Other people's gifts
Legacies have helped our work in many different ways. Here are a couple of examples:
A gift for a precious habitat
Heathland in bloom is a spectacular sight: a sea of purple and yellow. Joan Mary Buttfield wanted to do something for this threatened, wildlife-rich habitat, so decided to leave us legacy. Around 85% of the UK's heathland has been lost. We work to protect existing heathland and are restoring it to many of our nature reserves across the UK.
These nature reserves are home to some our rarest and most exciting wildlife, from smooth snakes to Dartford warblers.
That’s why we’re so grateful to people like Joan, who loved heathland and wanted to protect it. We used her legacy to extend our nature reserve at Arne, in Dorset. It is now one of the best heathland reserves in the UK. Joan’s legacy means we have moved one step closer to restoring our lost heathland.
A gift for future generations
Several years ago, Pamela Rhodes met some young Ethiopians, through the RSPB, who were studying conservation in the UK. Although enthusiastic to learn, the students had so little money they could not afford to buy the basic textbooks they needed.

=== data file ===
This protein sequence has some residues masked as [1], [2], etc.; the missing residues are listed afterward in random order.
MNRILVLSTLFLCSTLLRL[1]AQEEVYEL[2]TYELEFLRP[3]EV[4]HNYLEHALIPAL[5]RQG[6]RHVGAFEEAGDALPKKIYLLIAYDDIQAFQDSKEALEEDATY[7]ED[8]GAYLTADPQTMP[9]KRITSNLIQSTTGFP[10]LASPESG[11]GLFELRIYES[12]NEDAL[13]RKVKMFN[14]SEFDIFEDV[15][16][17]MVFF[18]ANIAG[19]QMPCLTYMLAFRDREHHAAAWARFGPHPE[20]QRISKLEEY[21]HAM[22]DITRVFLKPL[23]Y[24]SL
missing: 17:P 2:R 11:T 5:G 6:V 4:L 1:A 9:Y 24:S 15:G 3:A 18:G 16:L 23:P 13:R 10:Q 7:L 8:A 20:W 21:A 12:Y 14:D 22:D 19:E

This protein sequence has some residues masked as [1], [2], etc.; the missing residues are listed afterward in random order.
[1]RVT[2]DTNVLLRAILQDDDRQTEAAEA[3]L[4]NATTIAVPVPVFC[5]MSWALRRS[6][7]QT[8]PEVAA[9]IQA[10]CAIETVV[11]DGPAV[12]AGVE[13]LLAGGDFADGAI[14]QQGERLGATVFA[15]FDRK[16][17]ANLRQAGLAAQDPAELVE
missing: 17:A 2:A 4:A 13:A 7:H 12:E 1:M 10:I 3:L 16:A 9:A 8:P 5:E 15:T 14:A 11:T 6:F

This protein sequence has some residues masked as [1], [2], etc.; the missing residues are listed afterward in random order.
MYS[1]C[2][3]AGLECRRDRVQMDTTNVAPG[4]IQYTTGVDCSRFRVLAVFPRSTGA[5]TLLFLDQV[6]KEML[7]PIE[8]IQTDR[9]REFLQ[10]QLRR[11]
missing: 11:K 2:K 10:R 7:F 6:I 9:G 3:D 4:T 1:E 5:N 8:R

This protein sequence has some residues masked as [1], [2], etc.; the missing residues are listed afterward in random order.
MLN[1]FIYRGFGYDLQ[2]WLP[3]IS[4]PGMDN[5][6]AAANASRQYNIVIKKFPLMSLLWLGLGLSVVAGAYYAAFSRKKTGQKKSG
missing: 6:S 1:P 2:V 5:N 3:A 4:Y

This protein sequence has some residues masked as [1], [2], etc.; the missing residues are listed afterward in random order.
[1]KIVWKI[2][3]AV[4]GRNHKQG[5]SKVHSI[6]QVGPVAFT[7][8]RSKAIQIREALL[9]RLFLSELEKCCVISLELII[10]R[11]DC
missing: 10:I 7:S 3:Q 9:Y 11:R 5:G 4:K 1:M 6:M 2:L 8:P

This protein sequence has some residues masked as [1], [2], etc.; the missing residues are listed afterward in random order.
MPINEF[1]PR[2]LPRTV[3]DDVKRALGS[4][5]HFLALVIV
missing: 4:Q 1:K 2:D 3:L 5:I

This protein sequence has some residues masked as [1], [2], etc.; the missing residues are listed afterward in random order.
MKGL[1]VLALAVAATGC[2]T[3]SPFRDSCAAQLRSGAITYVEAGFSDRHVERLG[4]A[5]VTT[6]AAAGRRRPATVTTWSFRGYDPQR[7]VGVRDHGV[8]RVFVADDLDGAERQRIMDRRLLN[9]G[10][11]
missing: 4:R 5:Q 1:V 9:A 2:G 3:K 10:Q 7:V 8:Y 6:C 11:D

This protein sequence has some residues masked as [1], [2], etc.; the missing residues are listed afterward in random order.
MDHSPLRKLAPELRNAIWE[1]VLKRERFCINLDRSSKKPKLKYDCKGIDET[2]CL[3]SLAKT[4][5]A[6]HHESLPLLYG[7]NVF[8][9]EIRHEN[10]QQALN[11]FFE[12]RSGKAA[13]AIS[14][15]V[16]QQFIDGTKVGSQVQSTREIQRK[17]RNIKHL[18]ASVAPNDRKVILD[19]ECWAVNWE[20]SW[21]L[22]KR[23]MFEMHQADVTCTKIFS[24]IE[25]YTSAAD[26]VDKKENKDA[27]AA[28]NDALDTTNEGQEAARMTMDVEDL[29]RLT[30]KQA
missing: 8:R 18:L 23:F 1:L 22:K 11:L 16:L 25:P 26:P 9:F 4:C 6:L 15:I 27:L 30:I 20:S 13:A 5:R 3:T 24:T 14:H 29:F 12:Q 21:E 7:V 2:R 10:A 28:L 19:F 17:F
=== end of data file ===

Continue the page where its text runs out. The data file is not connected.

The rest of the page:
Pamela has a lifelong love of birds, and wants to encourage appreciation and understanding of wildlife in the poorer countries of the world. As many birds migrate between the UK and places such as Africa, Pamela feels it is important to share knowledge and resources with countries that share our birds.
That’s why she is leaving us some money in her Will. We work with partners around the world to promote conservation work: educating both adults and children. We teach people about the creatures they see and the important wildlife sites on their doorsteps.
In the UK each year, 50,000 children learn about nature with our field teachers on reserves. By inspiring and educating young people, there is hope for the future of wildlife and the environment.
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